I’m just over a month into the background research for Fieldwork and have already carried out half a dozen interviews with ecologists in a wide variety of disciplines. We’ve talked about everything, from the challenges of surveying plants in highland bogs, to working out which exact tree the bats are roosting in, to the problem of water in your waders.

Already, I’m seeing a few common themes: Keys getting lost/left behind and wellies getting stuck/lost in soggy ground being two that have come up more than once. Ecologists also have to be good at jury-rigging equipment, either because what they need hasn’t been invented yet or because the commercially available equipment is too expensive. There’s a lot of ingenuity involved, but also a lot of learning that battery packs can lie when they say they’re full, as can GPS when it says that the track is passable.

If I had to sum up my conversations, it would be with the phrase ‘easier said than done’. You may happily promise to sample 100 locations, but actually doing so can be a challenge. And, equally, sometimes a more modest dozen locations might not be enough for you to find your target species at all, even if you know it has to be there somewhere.

I’m also struck by just how slapstick a lot of fieldwork fails are, particularly the whole getting stuck in bogs/mud/quicksand bit. I can’t help wondering how future archaeologists are going to interpret a lone pair of wellies, perfectly preserved in the peat.

A lot of the comedies I love the most – Sex Education, Ted Lasso, The Good Place, Schitt’s Creek – are predominantly character driven, so it’s going to be an interesting challenge to work out how to combine that with authentically slapstick ecology.

I’m still looking for ecologists to interview, so if you’d like to chat to me you can either email me to set up a time, or pick a time via Calendly. These conversations have rapidly turned into my favourite time of the week, so if you’d like to have a relaxed, informal chat about your experiences in the field, please get in touch!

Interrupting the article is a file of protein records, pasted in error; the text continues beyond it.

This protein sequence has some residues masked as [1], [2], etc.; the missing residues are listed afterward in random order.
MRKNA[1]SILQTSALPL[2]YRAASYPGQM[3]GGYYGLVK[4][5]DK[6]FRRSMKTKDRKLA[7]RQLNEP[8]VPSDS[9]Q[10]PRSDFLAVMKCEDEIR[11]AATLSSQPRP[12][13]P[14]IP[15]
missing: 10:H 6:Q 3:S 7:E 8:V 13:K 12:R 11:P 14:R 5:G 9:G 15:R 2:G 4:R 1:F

(Or, if you’d prefer, you can complete as much or as little of our survey as you please.)

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Fieldwork: A look at what’s to come

by Suw on May 17, 2023

Who knows where these creative seeds will land.

It’s always good to have a plan so that you can point at it and laugh when reality has other ideas.

I thought I’d go through the rough project plan for Fieldwork so that you can see what’s involved and the sort of things I’m going to write about.

To some extent, this newsletter is as much about me working out how all the pieces of the jigsaw fit together in my own head as it is about updating you on my progress. It’s also about documenting the process and my learning, so that I can come back to check my notes and maybe even see how far I’ve progressed.

I expect to be working on these four aspects of the project, probably simultaneously:

  1. Background research
  2. Comedy research
  3. Script development
  4. Funding for production

Part 1: Background research

I want Fieldwork to be based on reality – particularly real science and real fieldwork experiences. Scientists in TV comedy and drama often end up as caricatures: tweedy, obsessive and lacking in social skills. I know a lot of scientists and none of them are like that. And I have to ask, how are we going to encourage children to take science seriously if we’re portraying scientists so poorly?

The science itself in TV is generally ignored, trivialised or misrepresented, probably because it sci-comms is hard and there are fewer TV writers with experience in sci-comms or science than we need. Thus, it gets reduced to scribbles on a white board in the background which, even if full of in-jokes for physicists (looking at you, Big Bang Theory), doesn’t do much to explain how science actually happens or why it’s important.

So I’m going to be talking to as many ecologists as I can and asking them questions about their work. I want to know what they are studying and why, where they go when they’re doing fieldwork, where they stay and what it’s like, and in particular I want to know about #fieldworkfails, those times when things didn’t go to plan. I’ve already heard about keys getting locked in cars during a thunderstorm, close encounters with bears, and the importance of choosing your tent location carefully. If you’d like to add to that list, find out how here!